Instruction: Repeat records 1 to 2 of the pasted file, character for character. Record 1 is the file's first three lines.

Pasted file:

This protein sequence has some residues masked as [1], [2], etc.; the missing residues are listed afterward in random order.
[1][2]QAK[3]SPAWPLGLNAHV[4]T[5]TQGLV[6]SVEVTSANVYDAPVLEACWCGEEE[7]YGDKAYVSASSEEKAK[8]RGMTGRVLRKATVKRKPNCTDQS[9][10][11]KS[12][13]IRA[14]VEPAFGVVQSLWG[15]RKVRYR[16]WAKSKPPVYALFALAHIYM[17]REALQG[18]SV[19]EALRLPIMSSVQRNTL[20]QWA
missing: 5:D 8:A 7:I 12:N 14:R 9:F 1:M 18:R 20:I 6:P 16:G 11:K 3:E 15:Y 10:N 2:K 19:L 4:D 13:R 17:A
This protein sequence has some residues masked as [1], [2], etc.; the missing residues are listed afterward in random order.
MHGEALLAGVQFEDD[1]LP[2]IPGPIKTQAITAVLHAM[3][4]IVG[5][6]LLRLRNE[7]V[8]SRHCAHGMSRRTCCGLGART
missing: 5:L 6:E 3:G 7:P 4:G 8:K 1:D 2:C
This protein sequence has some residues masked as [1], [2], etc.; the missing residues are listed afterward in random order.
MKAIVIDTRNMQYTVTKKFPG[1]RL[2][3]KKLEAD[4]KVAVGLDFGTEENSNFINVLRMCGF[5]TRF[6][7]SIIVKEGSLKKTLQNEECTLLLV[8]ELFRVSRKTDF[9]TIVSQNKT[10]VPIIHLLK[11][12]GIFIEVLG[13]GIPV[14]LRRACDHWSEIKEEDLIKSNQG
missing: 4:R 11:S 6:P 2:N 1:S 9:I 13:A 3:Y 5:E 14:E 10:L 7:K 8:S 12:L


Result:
This protein sequence has some residues masked as [1], [2], etc.; the missing residues are listed afterward in random order.
[1][2]QAK[3]SPAWPLGLNAHV[4]T[5]TQGLV[6]SVEVTSANVYDAPVLEACWCGEEE[7]YGDKAYVSASSEEKAK[8]RGMTGRVLRKATVKRKPNCTDQS[9][10][11]KS[12][13]IRA[14]VEPAFGVVQSLWG[15]RKVRYR[16]WAKSKPPVYALFALAHIYM[17]REALQG[18]SV[19]EALRLPIMSSVQRNTL[20]QWA
missing: 5:D 8:A 7:I 12:N 14:R 9:F 1:M 18:R 20:I 6:P 16:G 11:K 3:E 15:Y 10:N 2:K 19:L 4:D 13:R 17:A
This protein sequence has some residues masked as [1], [2], etc.; the missing residues are listed afterward in random order.
MHGEALLAGVQFEDD[1]LP[2]IPGPIKTQAITAVLHAM[3][4]IVG[5][6]LLRLRNE[7]V[8]SRHCAHGMSRRTCCGLGART
missing: 5:L 6:E 3:G 7:P 4:G 8:K 1:D 2:C